The first shot of heroin often causes significant discomfort in the form of nausea and vomiting. If someone is not scared away by their first experience (usually because of social and psychological pressures) the sought-after effects soon become obvious. They experience a rush and a high from the heroin suffusing their brain before it is distributed in the bloodstream and turned into morphine, landing them in a drowsy, comfortable, and contented state. Heroin users often describe this state as an experience of deep contentment, satisfaction, and loving connection, which likely underlies heroin’s highly addictive potential. Continual users will develop a tolerance to the intended effects and eventually only take heroin (or other opiates via cross-tolerance) to stave off extremely uncomfortable withdrawal symptoms.
The Paradox of Our Age
Most of us are familiar with the isolation paradox of our age: we feel more isolated today as a species than ever before, despite the fact that the internet and social media have caused a quantum leap in our ability to communicate and express ourselves on a global scale. Loneliness is emerging as a significant public health issue, as loneliness rates have significantly increased in recent years, and a recent review of studies determined that loneliness increases mortality rate by 26%. Changes in modern society, such as living in nuclear families, living in geographically distant locations from loved ones, and our growing reliance on social technology are some of the culprits, as our relationships might be more superficial and shorter-lived than in past generations. Loneliness particularly affects the elderly, often due to decreased mobility, loss of friends, and a wide-scale reduction in family communal living habits. As loneliness rates rise, we must ask how people are coping.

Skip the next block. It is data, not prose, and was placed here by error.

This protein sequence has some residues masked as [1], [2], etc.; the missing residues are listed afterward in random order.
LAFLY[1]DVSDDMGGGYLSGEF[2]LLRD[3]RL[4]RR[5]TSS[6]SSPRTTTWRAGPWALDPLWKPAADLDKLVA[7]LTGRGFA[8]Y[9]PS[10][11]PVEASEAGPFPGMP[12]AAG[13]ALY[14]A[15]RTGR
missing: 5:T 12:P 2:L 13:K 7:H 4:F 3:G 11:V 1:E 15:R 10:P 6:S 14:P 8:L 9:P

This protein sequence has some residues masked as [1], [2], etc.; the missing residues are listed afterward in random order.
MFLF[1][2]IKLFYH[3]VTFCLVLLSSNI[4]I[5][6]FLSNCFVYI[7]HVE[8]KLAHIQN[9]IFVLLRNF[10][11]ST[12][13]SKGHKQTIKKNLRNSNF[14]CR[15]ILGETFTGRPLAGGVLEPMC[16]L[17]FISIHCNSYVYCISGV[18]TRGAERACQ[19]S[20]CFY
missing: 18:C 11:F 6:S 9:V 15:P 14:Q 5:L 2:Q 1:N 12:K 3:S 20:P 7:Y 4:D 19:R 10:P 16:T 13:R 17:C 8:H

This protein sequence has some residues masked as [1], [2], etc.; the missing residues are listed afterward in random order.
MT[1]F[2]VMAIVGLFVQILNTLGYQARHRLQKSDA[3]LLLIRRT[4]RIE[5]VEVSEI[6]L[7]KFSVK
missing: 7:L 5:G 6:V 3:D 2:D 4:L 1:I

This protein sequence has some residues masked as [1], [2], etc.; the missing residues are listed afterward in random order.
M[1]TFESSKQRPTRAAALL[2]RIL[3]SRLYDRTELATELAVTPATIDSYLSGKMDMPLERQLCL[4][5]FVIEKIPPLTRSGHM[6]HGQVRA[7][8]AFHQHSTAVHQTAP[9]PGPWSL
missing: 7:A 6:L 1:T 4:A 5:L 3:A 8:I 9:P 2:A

Some researchers and organizations are beginning to question whether the exponential increase in our use of electronics is worth the price of time lost connecting face-to-face with people and nature. As time goes on, it is becoming ever more convenient to sit alone while being entertained by electronics and images on a screen. As virtual reality technologies continue to evolve, fantasy realities and relationships will become more and more realistic, pleasurable, and addictive. Movies and video games are a fine way to occasionally spend a few pleasurable hours, but if one’s primary mode of interaction is through virtual reality, then something is wrong.